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What's with the name?

Allow us to explain.


The Hey Sweetheart Scenario: Deconstructing How Role-Playing Games Talk to Women

One of the coolest things in an RPG is when a character within the game comments on something you’ve customized. It might be something about your character’s class, or the way you handled a particular quest. There’s nothing as immersive as having the story react to your decisions as a player. And there’s nothing that breaks that immersion faster than something I have dubbed the Hey Sweetheart Scenario.

The Hey Sweetheart Scenario is one that plays out with female protagonists, and it pops up all over the place. It’s usually very subtle, presenting itself as a bit of throw-away dialogue separate from the main plot. The Hey Sweetheart Scenario has many incarnations, the most common of which are as follows:

1. An NPC warns you that a life as a warrior/soldier/adventurer is even harder if you’re a woman.

2. An NPC expresses surprise that the hero that was sent to help him is a woman.

3. An NPC assumes that you are a stripper/concubine/cheap date, even though you are armed more heavily than an entire SWAT team.

4. An NPC actually calls you “sweetheart.”

Following this bit of dialogue, the Hey Sweetheart Scenario typically gives you the option to contradict the NPC, often by causing verbal or physical harm to the speaker. You will almost definitely have the chance to prove them wrong in some way. The underlying message of the Hey Sweetheart Scenario is that your heroine is such a badass that even those silly boys can’t get in her way.

I hate the Hey Sweetheart Scenario.

Purely from a storytelling standpoint, these interactions don’t make much narrative sense, especially if the game in question has fully embraced gender customization. I’m talking about games that give you a sense of equal opportunity right from the character creation screen, games with mixed-gender militaries, folk heroes of either gender, armor that fits properly, the whole nine yards. If this is the social norm of the world you’re jumping into, why, then, would anyone be surprised to see yet another woman strolling up in soldier’s garb? And if we’re in a world in which this norm is well established, why would any NPCs have contrary assumptions about what roles a woman can or should fill?

The counter argument, of course, is one of lore. Game settings are places of fantasy, and writers have the right to create whatever cultural norms they want. Conflict is what makes a story interesting, and if you’re creating a whole universe, naturally you want as much diversity and nuance as possible. Even gender prejudices, if written well, can be an interesting part of the story — but only if they exist with an actual point. To show you what I mean, let’s look at two conflicting examples from Dragon Age: Origins, as played with a female character. Sten, one of the NPC companions, is a member of the Qunari, a people with a very strict social caste. In Sten’s eyes, women fill roles such as priestesses, farmers, merchants, and artisans. This stratification is so deeply ingrained in him that at first, he can’t even believe that you are a woman. He expresses the same confusion towards any female companion characters you have in your party.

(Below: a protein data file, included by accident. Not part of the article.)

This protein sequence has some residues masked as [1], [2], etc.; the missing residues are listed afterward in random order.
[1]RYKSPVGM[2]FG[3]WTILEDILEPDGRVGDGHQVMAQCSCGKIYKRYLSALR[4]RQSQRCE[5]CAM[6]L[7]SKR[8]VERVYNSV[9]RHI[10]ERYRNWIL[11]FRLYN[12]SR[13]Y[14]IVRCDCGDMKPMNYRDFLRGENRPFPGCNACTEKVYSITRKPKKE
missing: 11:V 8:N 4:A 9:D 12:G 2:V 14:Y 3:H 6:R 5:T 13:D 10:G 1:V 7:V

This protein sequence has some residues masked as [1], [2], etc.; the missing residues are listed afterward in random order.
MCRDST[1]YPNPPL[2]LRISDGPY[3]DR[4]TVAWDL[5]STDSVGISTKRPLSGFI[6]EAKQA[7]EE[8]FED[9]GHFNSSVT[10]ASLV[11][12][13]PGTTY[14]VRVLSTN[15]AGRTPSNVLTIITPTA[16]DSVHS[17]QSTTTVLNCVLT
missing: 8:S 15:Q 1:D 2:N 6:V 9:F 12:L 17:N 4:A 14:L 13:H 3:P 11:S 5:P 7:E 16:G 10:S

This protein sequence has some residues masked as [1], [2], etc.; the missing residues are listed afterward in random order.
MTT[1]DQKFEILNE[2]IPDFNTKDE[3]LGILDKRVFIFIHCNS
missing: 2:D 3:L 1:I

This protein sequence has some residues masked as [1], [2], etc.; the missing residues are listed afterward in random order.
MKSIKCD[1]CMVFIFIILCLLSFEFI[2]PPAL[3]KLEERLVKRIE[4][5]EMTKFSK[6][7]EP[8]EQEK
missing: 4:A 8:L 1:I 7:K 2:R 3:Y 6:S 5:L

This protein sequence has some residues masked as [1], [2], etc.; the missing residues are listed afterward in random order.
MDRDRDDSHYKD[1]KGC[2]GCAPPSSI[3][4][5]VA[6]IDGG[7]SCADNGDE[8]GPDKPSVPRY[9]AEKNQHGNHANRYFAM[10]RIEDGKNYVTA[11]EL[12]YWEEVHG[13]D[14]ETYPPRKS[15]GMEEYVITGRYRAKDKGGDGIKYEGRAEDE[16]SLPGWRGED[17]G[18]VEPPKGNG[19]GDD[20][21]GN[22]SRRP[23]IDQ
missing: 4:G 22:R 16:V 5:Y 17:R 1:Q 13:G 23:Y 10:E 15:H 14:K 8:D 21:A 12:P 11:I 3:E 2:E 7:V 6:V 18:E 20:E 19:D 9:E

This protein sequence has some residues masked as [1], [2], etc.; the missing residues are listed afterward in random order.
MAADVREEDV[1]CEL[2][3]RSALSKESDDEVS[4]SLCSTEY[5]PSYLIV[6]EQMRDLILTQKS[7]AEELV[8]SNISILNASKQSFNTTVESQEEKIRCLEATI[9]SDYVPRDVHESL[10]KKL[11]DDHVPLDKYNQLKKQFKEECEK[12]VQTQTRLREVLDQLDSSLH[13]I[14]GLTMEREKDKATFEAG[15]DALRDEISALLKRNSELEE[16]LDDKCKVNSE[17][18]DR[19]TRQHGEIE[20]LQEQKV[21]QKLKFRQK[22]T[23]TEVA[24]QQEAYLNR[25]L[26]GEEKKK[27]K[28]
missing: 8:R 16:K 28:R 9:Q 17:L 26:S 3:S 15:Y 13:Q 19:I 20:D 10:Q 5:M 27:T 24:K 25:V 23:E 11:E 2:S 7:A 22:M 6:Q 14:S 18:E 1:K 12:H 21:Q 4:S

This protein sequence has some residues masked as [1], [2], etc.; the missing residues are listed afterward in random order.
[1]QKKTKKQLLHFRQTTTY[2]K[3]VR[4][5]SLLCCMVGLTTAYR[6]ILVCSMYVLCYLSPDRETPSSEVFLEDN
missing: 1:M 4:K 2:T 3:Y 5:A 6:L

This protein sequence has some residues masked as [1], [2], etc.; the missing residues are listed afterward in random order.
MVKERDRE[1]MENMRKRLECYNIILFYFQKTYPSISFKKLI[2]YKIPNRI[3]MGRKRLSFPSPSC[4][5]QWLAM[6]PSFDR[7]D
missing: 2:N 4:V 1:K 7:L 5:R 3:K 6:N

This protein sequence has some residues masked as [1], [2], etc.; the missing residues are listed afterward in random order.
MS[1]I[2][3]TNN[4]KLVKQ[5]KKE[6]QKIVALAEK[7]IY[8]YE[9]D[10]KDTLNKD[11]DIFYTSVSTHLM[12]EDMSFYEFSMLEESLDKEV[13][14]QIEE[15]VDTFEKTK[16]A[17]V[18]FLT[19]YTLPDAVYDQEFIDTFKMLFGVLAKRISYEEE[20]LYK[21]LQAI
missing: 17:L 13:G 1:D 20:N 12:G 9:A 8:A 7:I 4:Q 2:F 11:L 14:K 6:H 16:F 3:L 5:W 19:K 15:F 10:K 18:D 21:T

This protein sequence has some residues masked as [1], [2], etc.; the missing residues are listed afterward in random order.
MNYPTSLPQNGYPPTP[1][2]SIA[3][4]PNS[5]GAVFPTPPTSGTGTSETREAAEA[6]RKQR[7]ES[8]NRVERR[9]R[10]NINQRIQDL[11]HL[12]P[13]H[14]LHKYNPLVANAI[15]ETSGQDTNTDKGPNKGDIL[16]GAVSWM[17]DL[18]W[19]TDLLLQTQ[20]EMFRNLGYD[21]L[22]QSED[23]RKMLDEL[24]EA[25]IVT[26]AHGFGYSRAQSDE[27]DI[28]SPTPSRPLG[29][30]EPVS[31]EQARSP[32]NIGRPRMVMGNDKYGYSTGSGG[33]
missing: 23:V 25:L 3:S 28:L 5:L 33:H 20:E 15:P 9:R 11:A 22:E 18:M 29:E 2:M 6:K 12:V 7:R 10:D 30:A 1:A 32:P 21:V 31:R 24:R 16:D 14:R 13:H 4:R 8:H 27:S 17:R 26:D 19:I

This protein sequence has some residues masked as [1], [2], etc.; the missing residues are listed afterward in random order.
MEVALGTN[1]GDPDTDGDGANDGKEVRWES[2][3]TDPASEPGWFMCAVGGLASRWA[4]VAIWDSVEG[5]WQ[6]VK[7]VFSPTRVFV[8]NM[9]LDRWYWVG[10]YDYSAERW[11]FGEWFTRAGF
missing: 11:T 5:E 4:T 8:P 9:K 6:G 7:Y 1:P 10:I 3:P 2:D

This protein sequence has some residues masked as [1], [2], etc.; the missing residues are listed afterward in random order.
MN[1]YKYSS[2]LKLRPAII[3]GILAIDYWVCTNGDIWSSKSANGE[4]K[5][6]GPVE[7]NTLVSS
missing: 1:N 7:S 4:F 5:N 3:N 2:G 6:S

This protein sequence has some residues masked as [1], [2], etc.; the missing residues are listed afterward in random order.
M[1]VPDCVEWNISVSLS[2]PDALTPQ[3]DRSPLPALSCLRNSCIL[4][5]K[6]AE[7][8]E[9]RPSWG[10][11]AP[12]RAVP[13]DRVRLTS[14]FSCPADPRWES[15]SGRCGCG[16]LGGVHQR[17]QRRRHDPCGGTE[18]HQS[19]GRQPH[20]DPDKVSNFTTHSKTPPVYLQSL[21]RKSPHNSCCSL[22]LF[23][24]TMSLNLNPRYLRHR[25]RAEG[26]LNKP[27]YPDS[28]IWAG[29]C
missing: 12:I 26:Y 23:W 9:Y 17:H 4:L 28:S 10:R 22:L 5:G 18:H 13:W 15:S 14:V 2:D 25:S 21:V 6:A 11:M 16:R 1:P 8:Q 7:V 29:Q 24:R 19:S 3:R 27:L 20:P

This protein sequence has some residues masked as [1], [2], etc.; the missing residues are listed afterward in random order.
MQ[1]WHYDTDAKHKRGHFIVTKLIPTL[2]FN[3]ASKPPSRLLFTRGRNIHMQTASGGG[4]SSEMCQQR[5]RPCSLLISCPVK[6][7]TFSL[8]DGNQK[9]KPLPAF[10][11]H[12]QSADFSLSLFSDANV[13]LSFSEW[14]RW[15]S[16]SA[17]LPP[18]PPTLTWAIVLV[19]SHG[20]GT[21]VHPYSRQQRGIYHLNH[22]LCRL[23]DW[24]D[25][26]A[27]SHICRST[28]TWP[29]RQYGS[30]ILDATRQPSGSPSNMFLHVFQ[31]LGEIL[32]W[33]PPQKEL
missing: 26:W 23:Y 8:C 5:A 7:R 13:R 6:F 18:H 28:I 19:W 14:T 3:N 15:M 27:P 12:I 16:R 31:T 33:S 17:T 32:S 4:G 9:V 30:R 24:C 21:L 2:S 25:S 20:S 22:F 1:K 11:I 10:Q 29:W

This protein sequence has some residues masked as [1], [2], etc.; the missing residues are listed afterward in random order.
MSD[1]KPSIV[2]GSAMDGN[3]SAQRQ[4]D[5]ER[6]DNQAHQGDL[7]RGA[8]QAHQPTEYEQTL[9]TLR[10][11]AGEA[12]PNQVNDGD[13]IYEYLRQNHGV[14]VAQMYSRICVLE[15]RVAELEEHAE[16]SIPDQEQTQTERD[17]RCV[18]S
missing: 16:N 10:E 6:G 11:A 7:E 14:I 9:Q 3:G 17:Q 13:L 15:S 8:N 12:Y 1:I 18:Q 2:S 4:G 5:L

Sten: Why are you here?
Morrigan: Excuse me?
Sten: Obviously you are no priestess. But shouldn’t you be… running a shop, or a farm somewhere, rather then fighting?
Morrigan: You think to tell me my place, Qunari? You are very brave.
Sten: It is not done.
Morrigan: But it is done. Do not be such a blind fool.
Sten: I speak the truth. It is not I who is blind.
Morrigan: Look around you, then. You see women throughout this land, fighters and mages both.
Sten: That has yet to be proven.
Morrigan: Which? That they fight? Or that they are female?
Sten: Either.
Morrigan: So I am not truly a woman to you? Hmm. ‘Tis good to know.

See, that’s interesting. Even though Sten’s views on women don’t jibe with our own, I have now just learned something about the world I’m exploring. The message is not that all women are inferior; it’s that Sten comes from a place with rigid societal roles. That’s good storytelling.

On the flip side, there’s an early scene with Alistair (admittedly one of my favorite characters) that invokes gender differences for no apparent reason. It’s a very benign example of the Hey Sweetheart Scenario, but as a player, it grated at me nonetheless. After you’ve completed all sorts of minor acts of heroism to get recruited into the Grey Wardens, Alistair points out that not many women have joined the order. It’s not an insult, but it does make you feel like the odd one out. In response, the player has the following dialogue options:

- You want more women in the Wardens, do you?
- Probably because we’re too smart for you.
- I can handle myself better than most.
- How about you stop thinking of me as a woman?

In other words, you can:

- Flirt.
- Take the “boys have cooties” route.
- Admit that your gender is a handicap, or that you are unusual.
- Deny your femininity.

Aside from the fact that those options all suck, they also lack one key response:

Alistair, are you high? I’ve seen women fighters in every single environment in this game.